major evaluation questions: (a) What are the
preliminary successes of the field-based pro-
gram with regard to student perceptions, at-
titudes, and ability to integrate technology, and
(b) What components of the model require
modifications or additions? These questions are
discussed below.
Preliminary Successes of Program
Modeling. The data collected indicated several
components of the field-based model that may
have had a positive impact on preservice
teachers knowledge of technology integration.
The modeling activities we implemented may
have had benefits beyond simply providing the
preservice teachers with authentic examples of
effective technology-integrative lessons. When
asked to indicate successful strategies used
when delivering their lessons, numerous preser-
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68 ETR&D, Vol. 51, No. 1
vice teachers specifically discussed their use of
modeling the lesson activities with their stu-
dents. Comments from the debriefing sessions
such as, I think I did a pretty good job of model-
ing the lesson may indicate that preservice
teachers adopted the strategy demonstrated
during the field-based technology activities with
their own students. However, further data col-
lection is needed in order to determine if the
modeling activities built into the technology
workshops had an impact on student use of this
strategy, or if the students acquired the techni-
que from other components of the teacher
education program. This additional analysis
could prove beneficial, since the use of modeling
to demonstrate technology integration activities
is considered to be a highly effective strategy not
only for preservice teachers, but for students in
K12 classrooms as well (Faison, 1996; Koval-
chick, 1997; Nicaise & Barnes, 1996).
Collaborative activities. Many of the lessons im-
plemented by preservice teachers incorporated
collaborative groups as a classroom manage-
ment strategy. Once again, this could be at-
tributed to the effectiveness of the modeling
activities we provided to the preservice teachers
throughout the semester. Integrating collabora-
tive and cooperative learning strategies with
technology-integrated instructional activities
has been shown to have a positive impact on stu-
dent performance and attitudes (Brush, 1997;
Lou, Abrami, & dApollonia, 2001). Thus, we
continually stressed the effectiveness of design-
ing cooperative and collaborative activities, par-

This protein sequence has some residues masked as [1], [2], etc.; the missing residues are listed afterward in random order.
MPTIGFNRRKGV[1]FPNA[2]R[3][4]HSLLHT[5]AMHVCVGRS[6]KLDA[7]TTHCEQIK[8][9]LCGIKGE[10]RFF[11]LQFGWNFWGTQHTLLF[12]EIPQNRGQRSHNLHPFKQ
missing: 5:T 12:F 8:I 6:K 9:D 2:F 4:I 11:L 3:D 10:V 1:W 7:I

ticularly when using limited resources (such as
computers) in a classroom situation. We in-
cluded collaborative activities in each of the les-
sons we modeled for the preservice teachers.
Participation in collaborative group activities
during the modeling sessions may have
provided preservice teachers with additional
methods for implementing collaborative struc-
tures in their own lessons. As with preservice
teacher use of modeling techniques, however,
further data needs to be collected in order to
determine the extent to which other components
of ASUs teacher education program positively
affected their use of cooperative and collabora-
tive learning strategies with their technology
Confidence and enthusiasm. One of the most en-
couraging findings from the data was the con-
fidence and enthusiasm demonstrated by the
preservice teachers, particularly with regard to
designing and implementing technology-in-
tegrative lessons. A vast majority of participants
responded positively to survey items dealing
with developing content-area lessons that in-
tegrate technology (e.g., I am confident about
integrating technology into a math, science, lan-
guage arts, social studies, or other content area
lesson), and with generating ideas for integrat-
ing technology into the curriculum (e.g., Given
a learning goal, I am able to develop ideas for in-
tegrating technology). In addition, when asked
to discuss the effectiveness of the technology in-
corporated into their lessons, numerous preser-
vice teachers responded positively, with
statements such as the children loved the tech-
nology portion of the lesson, The technology
really enhanced what I did, and I would
definitely use technology again in future les-
sons. Although these results cannot be directly
attributed to preservice teacher participation in
this program, research has demonstrated that
providing teachers with a supportive, positive
environment while they are initially attempting
to implement curricular innovations such as
technology in classroom contexts has a positive
impact on their willingness to utilize technology
in future activities (Beyerbach, Walsh, & Van-
natta, 2001; Ely, 1999). Based on these data, par-
ticipants of this program may be increasingly
willing and able to integrate technology in fu-
ture classroom situations.
Potential Modifications and Additions
Additional focus on early elementary models. In both
interview and debriefing-reflection data, several
preservice teachers suggested that technology
was inappropriate for early elementary stu-
dents. Preservice teachers were continually
providing statements such as: I would definite-
ly use technology with older children, and I
feel that it is difficult to integrate technology into
the lower grades. While we thought that the
modeling activities we designed were adaptable
for a wide range of grade levels, these data sug-
AAH GRAPHICS, INC. / 540-933-6210 / FAX 540-933-6523 / 03-04-2003 / 09:40
gest that we did not provide effective models for
use with students in early elementary grades
(K3). The limited time we had available with
the preservice teachers somewhat hindered our
efforts to provide a wide range of models. How-
ever, one solution we will be implementing in